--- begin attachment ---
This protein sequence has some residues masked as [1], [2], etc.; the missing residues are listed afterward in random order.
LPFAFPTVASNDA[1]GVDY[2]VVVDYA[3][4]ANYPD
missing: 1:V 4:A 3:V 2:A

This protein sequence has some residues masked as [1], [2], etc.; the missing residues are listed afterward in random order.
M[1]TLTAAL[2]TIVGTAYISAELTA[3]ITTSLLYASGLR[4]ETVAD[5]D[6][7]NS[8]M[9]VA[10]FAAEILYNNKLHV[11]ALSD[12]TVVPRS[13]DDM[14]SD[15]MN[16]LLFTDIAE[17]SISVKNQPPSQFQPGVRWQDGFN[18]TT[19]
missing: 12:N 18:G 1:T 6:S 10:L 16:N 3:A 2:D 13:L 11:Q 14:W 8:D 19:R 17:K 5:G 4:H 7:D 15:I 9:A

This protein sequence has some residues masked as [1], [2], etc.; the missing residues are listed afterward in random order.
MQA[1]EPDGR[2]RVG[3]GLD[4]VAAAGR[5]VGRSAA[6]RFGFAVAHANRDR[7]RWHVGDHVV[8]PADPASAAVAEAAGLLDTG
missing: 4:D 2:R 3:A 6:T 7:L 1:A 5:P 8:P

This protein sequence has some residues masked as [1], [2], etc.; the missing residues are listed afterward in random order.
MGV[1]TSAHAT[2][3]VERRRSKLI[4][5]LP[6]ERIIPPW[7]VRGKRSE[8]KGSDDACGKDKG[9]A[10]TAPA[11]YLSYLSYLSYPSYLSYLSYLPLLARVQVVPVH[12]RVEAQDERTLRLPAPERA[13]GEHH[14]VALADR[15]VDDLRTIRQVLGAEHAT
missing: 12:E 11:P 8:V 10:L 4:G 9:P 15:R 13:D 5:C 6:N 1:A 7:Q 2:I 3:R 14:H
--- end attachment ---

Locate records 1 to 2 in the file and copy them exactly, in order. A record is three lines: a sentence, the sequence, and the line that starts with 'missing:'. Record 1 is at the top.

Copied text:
This protein sequence has some residues masked as [1], [2], etc.; the missing residues are listed afterward in random order.
LPFAFPTVASNDA[1]GVDY[2]VVVDYA[3][4]ANYPD
missing: 1:V 4:A 3:V 2:A

This protein sequence has some residues masked as [1], [2], etc.; the missing residues are listed afterward in random order.
M[1]TLTAAL[2]TIVGTAYISAELTA[3]ITTSLLYASGLR[4]ETVAD[5]D[6][7]NS[8]M[9]VA[10]FAAEILYNNKLHV[11]ALSD[12]TVVPRS[13]DDM[14]SD[15]MN[16]LLFTDIAE[17]SISVKNQPPSQFQPGVRWQDGFN[18]TT[19]
missing: 12:N 18:G 1:T 6:S 10:L 16:N 3:A 2:D 13:L 11:Q 14:W 8:D 19:R 17:K 5:G 4:H 7:D 15:I 9:A